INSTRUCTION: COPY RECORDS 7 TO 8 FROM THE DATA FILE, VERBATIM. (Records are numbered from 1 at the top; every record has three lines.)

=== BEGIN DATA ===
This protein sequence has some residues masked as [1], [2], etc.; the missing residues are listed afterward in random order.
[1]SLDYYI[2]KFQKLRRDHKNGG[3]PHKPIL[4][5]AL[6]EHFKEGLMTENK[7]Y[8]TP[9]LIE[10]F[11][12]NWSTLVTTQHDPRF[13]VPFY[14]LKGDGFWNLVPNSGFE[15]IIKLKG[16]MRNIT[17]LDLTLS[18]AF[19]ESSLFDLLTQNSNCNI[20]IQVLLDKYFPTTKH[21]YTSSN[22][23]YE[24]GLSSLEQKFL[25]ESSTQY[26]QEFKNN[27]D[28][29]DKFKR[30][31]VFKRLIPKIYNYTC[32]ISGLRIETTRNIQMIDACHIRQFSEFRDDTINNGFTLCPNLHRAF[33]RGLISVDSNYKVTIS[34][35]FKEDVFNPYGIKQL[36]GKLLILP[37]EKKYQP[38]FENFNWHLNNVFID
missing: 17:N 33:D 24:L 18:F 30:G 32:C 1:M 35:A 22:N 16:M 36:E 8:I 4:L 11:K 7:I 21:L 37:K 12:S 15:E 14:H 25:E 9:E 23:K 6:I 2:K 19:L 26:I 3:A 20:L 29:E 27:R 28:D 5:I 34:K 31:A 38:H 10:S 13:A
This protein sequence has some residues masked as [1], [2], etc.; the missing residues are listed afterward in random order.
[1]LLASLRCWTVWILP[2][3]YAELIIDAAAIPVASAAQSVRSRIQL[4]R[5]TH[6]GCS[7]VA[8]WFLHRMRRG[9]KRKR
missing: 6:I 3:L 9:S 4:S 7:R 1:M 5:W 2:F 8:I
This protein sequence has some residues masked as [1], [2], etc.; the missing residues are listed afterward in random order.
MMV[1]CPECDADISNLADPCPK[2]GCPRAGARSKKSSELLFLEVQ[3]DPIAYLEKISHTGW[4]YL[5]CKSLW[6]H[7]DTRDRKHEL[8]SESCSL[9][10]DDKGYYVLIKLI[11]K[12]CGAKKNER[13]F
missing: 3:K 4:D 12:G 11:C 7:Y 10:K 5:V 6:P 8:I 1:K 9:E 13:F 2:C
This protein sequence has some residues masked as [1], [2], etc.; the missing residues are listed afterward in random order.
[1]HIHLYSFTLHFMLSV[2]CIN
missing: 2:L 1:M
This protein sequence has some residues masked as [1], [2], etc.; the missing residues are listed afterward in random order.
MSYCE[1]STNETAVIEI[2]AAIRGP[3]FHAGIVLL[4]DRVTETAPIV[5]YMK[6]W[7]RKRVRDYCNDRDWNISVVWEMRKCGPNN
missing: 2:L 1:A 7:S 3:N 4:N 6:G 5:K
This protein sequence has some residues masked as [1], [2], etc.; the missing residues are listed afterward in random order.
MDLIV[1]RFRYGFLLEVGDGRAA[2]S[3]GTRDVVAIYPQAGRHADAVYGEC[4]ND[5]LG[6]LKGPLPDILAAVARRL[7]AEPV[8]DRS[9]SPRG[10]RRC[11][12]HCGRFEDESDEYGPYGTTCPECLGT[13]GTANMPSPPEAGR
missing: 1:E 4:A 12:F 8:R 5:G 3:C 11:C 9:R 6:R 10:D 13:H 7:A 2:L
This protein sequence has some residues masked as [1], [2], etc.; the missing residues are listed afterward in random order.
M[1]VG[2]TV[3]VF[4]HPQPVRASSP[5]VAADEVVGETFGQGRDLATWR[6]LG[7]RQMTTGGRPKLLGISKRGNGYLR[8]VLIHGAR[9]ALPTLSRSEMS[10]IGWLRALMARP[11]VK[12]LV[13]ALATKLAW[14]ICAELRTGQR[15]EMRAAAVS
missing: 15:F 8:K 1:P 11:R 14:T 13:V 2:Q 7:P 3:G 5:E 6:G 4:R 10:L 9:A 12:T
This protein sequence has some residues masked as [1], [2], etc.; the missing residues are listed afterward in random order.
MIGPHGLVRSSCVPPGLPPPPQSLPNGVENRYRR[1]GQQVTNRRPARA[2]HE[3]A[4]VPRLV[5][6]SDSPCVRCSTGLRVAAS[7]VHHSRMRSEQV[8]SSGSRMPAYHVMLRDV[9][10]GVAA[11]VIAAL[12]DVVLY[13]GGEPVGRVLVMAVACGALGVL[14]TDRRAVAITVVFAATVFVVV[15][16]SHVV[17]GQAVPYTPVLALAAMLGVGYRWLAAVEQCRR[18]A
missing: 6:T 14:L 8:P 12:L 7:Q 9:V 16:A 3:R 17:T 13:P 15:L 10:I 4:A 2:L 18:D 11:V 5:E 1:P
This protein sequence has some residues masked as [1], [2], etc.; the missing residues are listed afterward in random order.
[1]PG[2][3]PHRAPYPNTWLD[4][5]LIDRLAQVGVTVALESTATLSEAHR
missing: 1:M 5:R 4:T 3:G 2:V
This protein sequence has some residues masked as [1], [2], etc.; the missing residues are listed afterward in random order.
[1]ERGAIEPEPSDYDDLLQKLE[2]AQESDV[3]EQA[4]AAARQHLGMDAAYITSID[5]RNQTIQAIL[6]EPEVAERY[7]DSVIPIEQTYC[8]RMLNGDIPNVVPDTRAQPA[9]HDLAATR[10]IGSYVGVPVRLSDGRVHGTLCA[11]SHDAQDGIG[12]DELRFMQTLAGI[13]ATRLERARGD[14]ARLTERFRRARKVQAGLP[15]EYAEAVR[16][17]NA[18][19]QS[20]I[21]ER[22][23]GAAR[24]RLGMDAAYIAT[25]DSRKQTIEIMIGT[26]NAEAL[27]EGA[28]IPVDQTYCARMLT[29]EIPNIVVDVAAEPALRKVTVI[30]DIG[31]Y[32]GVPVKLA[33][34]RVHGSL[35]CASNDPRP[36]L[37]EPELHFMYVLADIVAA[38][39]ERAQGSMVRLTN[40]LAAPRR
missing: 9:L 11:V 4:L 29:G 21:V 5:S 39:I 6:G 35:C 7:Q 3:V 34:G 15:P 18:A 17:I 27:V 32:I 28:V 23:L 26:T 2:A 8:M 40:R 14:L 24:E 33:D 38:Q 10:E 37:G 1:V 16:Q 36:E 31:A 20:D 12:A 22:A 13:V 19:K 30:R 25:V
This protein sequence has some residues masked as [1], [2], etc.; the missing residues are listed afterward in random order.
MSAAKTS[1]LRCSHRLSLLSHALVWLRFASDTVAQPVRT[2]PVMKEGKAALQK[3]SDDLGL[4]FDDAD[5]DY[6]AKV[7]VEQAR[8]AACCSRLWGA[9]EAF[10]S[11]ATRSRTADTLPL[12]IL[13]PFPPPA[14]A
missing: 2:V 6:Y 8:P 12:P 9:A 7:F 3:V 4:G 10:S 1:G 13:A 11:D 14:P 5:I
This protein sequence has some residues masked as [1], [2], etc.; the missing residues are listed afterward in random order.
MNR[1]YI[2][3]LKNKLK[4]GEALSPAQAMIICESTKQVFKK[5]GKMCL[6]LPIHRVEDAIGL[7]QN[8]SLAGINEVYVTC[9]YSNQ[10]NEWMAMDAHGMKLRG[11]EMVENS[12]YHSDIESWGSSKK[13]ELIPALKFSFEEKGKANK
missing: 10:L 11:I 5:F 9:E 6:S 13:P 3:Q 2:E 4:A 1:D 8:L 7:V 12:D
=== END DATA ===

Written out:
This protein sequence has some residues masked as [1], [2], etc.; the missing residues are listed afterward in random order.
M[1]VG[2]TV[3]VF[4]HPQPVRASSP[5]VAADEVVGETFGQGRDLATWR[6]LG[7]RQMTTGGRPKLLGISKRGNGYLR[8]VLIHGAR[9]ALPTLSRSEMS[10]IGWLRALMARP[11]VK[12]LV[13]ALATKLAW[14]ICAELRTGQR[15]EMRAAAVS
missing: 15:F 8:K 1:P 11:R 14:T 13:V 2:Q 7:P 3:G 5:E 6:G 4:R 10:L 9:A 12:T
This protein sequence has some residues masked as [1], [2], etc.; the missing residues are listed afterward in random order.
MIGPHGLVRSSCVPPGLPPPPQSLPNGVENRYRR[1]GQQVTNRRPARA[2]HE[3]A[4]VPRLV[5][6]SDSPCVRCSTGLRVAAS[7]VHHSRMRSEQV[8]SSGSRMPAYHVMLRDV[9][10]GVAA[11]VIAAL[12]DVVLY[13]GGEPVGRVLVMAVACGALGVL[14]TDRRAVAITVVFAATVFVVV[15][16]SHVV[17]GQAVPYTPVLALAAMLGVGYRWLAAVEQCRR[18]A
missing: 6:T 14:L 8:P 12:L 7:Q 9:V 16:A 3:R 17:T 13:P 15:L 10:I 4:A 2:L 18:D 11:V 5:E 1:P